Vaughn has a easy-to-read style, and it didn’t take me long to finish Bannerless, despite persistent déjà vu. I read the second book in ‘The Bannerless Saga,’ The Wild Ones, last year, and a short story set earlier in this world, but I at times I was so disconcerted that I ended up checking Goodreads to see if I had read this book before.
As in The Wild Ones, Bannerless involves Investigators called to a seemingly idyllic small town to investigate a dead body. In both cases, the circumstances are vague enough that it could potentially be ruled an accidental death, but is just suspicious enough to deserve investigation. In Bannerless, Enid is with her professional mentor, Thomas, and in the second book, she leads her own mentee. Narrative in both is interspersed with Enid’s own memories.
The world-building is very intriguing. With a combination of decimation of population and a return to agricultural-based, mostly-subsistence lifestyle, at times the story is literally pastoral. Bannerless sets it up almost believably, with the explanation that the world slid into chaos gradually, with one disaster after another, until rebuilding became financially impossible.
The mood is thoughtful, and introspective. Because the narrative flips back and forth between Enid’s adolescence and the investigation, it feels as if the stories progress well, even as there is rather incremental and non-dramatic action. The earlier narrative is a coming-of-age story that gives an intriguing opportunity to explore the world. The set-up of the investigation is interesting, because Investigators are not precisely police and have to also rely on political presence over force. I wouldn’t go into it looking for an edgy or fast-paced crime; more a slice-of-life challenge.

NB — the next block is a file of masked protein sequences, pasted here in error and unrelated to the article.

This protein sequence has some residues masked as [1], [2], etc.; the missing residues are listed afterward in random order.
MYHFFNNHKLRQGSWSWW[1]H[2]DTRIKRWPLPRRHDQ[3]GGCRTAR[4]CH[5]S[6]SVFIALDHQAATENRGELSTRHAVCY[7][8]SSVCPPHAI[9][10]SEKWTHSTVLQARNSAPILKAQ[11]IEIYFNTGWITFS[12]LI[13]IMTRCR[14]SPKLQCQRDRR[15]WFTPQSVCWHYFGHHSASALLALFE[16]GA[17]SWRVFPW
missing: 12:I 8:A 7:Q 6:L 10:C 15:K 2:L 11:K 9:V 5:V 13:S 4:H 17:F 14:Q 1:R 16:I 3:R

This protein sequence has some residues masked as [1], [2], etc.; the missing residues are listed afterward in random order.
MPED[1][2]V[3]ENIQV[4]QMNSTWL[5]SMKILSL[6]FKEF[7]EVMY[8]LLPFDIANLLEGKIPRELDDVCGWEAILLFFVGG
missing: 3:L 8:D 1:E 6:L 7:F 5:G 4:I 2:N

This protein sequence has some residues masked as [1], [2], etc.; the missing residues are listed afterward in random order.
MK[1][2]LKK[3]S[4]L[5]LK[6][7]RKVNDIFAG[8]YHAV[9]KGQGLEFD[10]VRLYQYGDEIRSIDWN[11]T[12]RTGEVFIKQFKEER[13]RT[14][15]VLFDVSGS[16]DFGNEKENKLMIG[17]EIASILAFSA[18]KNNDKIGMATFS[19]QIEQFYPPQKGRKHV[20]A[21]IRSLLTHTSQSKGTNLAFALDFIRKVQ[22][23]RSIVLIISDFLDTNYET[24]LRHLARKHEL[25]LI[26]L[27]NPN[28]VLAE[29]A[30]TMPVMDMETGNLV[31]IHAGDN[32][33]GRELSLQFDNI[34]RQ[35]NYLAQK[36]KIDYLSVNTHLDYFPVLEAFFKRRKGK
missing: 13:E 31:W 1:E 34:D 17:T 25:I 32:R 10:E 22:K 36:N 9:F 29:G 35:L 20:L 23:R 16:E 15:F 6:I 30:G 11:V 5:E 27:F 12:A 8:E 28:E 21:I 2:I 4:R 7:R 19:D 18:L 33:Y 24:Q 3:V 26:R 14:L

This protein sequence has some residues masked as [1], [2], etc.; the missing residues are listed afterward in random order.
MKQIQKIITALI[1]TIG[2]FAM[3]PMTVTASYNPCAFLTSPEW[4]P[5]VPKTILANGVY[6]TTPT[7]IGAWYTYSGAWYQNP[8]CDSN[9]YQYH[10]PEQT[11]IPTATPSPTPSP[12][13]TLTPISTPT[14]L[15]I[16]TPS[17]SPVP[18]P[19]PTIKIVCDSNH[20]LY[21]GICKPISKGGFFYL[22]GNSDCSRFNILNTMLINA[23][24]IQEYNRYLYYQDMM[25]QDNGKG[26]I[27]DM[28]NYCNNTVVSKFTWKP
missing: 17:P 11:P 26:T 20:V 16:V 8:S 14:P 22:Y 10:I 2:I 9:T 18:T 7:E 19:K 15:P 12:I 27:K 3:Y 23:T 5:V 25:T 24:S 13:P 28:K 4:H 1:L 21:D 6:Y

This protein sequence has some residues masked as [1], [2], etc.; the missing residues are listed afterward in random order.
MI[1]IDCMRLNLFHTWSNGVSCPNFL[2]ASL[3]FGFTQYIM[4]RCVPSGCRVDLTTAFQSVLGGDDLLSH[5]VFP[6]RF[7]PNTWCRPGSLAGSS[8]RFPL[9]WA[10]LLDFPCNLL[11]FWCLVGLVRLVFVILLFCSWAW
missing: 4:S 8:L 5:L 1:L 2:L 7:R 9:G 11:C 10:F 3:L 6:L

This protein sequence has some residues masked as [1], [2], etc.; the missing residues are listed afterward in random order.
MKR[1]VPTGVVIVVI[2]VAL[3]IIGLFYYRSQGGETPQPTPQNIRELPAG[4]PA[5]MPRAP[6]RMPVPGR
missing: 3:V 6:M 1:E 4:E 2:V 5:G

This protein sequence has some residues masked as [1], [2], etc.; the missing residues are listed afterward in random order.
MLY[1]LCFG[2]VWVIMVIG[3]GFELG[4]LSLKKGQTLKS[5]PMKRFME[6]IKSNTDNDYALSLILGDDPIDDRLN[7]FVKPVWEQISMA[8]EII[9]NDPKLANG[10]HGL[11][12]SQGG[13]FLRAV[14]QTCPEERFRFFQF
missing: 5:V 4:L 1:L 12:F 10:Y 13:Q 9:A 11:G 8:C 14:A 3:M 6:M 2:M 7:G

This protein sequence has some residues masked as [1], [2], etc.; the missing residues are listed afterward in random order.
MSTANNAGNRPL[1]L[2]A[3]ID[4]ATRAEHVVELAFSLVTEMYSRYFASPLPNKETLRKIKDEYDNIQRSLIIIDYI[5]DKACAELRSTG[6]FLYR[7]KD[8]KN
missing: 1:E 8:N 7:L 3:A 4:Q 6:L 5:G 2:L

But the rest of it feels similar.Part of the first chapter was included in an apocalypse anthology some time ago, edited by John Joseph Adams. There was also a short story prequel to this world as well, so part of the sense of familiarity was justified. At any rate, ‘familiar’ in this case did not mean ‘bad.’ Overall, I recommend it, particularly if you enjoyed Station Eleven, or want to take a look at post-fall in a more hopeful, potentially real fashion (no zombies, asteroids or supernatural events).